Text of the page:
Post-Olympic blues for elite job seekers

There is growing evidence that some of the sports stars we were cheering on during the Olympic Games in London last year are in another race – for a job.

According to various media reports, many athletes have stopped competing and are now finding out that austerity Britain isn’t necessarily the best place to be looking for work.

Some say ’dozens’ of the 553 athletes who represented Team GB in London are job-hunting. At least 64 have quit their sports for a variety of reasons, while a further 24 are undecided about their futures, according to research published by the BBC.

Actually there’s nothing unusual about sportspeople retiring in the wake of an Olympic Games. Many do and have always done. So far, so normal.

There’s no question, however, that the current economic climate of austerity is not a great one to be job hunting. It’s taking a lot of former sportspeople longer to find opportunities and the jobs they might once have thought of doing are thinner on the ground than they used to be.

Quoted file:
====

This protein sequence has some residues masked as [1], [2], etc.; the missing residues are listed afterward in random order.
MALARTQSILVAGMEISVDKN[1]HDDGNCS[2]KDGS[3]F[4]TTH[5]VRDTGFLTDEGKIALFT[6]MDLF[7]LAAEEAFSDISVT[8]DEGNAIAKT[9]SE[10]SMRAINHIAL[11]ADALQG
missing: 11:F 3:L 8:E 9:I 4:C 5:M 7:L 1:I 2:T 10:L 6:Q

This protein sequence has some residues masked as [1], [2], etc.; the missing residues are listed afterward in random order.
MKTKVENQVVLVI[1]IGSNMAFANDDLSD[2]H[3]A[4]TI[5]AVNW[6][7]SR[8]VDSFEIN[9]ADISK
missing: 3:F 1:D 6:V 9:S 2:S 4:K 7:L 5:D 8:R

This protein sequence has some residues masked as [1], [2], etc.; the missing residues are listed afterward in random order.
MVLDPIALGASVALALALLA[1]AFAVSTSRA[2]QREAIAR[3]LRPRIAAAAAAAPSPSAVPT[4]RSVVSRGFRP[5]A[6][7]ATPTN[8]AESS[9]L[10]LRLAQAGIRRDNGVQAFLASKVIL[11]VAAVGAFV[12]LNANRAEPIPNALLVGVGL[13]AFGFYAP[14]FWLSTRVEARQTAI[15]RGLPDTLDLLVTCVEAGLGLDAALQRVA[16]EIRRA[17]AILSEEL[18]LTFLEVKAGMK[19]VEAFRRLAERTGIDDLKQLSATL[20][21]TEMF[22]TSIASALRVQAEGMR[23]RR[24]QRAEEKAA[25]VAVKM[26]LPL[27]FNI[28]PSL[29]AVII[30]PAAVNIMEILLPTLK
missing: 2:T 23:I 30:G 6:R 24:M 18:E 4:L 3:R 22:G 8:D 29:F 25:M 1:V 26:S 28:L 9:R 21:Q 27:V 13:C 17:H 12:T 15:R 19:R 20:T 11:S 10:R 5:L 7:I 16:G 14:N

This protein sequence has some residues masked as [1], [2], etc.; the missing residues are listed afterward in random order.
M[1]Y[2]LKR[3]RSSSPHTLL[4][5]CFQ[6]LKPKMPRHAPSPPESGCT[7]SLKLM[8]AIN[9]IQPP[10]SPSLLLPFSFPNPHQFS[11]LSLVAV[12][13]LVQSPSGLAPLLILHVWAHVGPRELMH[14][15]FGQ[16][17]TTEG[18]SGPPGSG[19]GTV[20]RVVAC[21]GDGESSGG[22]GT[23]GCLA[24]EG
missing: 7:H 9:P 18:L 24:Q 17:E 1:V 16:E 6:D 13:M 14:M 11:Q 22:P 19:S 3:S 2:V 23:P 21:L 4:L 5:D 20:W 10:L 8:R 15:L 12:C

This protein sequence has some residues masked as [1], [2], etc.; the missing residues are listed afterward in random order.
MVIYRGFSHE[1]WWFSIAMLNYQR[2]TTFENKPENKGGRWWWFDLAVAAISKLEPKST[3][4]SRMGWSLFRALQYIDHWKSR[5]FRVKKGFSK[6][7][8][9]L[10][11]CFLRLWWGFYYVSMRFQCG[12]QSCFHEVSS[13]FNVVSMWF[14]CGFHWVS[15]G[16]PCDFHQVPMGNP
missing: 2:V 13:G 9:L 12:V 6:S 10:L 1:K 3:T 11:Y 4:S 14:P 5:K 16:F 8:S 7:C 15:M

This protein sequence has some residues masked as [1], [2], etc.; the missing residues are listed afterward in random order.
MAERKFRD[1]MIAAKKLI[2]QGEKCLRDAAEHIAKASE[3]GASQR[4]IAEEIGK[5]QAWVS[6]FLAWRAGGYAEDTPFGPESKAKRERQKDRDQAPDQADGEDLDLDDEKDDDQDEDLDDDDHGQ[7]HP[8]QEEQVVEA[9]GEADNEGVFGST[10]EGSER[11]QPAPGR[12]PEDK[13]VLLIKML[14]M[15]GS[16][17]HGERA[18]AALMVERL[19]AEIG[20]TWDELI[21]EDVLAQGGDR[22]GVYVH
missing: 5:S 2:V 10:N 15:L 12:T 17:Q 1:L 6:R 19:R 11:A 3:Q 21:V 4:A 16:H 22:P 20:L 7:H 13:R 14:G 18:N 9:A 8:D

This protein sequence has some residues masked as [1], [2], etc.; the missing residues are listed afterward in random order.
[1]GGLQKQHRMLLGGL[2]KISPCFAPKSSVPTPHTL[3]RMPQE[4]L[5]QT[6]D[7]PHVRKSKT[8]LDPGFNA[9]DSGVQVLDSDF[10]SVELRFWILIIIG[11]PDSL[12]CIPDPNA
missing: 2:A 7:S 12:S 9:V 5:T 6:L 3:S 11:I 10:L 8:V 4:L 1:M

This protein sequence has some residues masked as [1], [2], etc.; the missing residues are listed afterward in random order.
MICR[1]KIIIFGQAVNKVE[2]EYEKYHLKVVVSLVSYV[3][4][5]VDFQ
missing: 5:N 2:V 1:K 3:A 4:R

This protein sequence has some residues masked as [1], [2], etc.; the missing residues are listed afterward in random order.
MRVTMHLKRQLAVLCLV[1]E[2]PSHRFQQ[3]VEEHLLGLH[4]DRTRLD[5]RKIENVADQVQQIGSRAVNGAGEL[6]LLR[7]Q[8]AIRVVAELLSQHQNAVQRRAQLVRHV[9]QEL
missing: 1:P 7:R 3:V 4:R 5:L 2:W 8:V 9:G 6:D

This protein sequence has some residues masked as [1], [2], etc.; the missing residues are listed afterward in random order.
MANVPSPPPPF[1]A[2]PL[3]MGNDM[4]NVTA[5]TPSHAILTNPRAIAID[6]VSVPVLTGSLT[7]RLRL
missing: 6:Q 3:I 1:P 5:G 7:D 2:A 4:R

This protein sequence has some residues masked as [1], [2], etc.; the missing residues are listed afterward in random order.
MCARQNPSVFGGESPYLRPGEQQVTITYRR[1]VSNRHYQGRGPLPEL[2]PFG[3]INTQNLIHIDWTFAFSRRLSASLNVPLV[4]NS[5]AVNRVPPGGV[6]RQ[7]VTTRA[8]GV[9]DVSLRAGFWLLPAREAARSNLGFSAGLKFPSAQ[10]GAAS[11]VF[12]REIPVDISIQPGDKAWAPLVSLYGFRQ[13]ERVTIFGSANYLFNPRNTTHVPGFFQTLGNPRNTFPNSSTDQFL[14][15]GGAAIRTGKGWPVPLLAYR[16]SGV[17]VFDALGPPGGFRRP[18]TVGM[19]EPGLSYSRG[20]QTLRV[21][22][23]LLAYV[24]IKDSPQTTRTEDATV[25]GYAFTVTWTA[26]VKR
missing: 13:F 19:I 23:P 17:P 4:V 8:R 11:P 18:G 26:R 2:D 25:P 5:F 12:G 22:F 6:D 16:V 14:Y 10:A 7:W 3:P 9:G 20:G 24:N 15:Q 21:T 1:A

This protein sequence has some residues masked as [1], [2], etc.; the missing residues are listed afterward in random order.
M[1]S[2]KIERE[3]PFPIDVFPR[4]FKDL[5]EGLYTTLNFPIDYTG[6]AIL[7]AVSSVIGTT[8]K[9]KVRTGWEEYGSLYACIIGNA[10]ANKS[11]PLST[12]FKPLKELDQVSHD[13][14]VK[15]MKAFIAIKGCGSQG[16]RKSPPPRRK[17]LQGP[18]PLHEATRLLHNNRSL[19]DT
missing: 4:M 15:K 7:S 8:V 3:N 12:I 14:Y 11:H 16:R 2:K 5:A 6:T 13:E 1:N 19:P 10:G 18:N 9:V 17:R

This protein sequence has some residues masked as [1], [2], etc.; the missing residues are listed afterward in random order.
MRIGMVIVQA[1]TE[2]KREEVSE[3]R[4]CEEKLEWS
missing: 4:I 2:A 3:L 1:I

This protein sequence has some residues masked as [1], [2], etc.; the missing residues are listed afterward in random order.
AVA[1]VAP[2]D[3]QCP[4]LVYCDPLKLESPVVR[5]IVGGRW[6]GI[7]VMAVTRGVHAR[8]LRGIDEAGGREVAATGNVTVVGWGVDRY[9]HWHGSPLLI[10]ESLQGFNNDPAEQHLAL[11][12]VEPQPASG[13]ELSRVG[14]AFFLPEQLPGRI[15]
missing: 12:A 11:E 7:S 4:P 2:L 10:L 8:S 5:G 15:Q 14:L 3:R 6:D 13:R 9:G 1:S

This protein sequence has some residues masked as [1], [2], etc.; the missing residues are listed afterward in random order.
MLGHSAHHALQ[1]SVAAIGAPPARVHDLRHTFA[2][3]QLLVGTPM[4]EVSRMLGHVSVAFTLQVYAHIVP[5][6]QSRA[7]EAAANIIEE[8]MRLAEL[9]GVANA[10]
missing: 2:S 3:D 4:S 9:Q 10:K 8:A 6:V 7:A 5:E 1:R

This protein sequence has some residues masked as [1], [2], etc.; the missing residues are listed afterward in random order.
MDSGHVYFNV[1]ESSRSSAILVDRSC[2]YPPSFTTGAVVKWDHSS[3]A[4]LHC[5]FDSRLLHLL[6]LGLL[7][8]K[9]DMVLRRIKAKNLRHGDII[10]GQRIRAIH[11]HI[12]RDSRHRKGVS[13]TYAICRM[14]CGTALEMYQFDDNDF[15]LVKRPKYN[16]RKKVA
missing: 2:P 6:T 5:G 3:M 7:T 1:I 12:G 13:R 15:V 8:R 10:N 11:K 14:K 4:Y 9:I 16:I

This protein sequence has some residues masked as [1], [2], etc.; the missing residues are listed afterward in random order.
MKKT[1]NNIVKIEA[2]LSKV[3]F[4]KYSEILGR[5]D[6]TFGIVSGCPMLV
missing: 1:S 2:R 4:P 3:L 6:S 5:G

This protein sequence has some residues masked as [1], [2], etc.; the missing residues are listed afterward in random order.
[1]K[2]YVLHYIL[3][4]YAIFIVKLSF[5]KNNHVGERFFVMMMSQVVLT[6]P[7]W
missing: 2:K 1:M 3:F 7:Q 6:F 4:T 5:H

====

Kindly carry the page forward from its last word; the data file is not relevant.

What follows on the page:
But retired athletes should take heart. They have a lot to offer potential employers, particularly a work ethic that’s second to none.

Georgina Harland, a former Olympian, works for the British Olympic Association. She told the BBC: “There are all sorts of natural skills that athletes just take for granted – self-confidence, leadership skills, decision-making. But they are actually very sought after.”

In case you missed it, here’s an earlier article I wrote in July 2012 on the various athlete career programmes that exist to help former sportsmen and women. It was originally written for the Royal Canoe Club website but was later republished by Sportscene and the International Canoe Federation.

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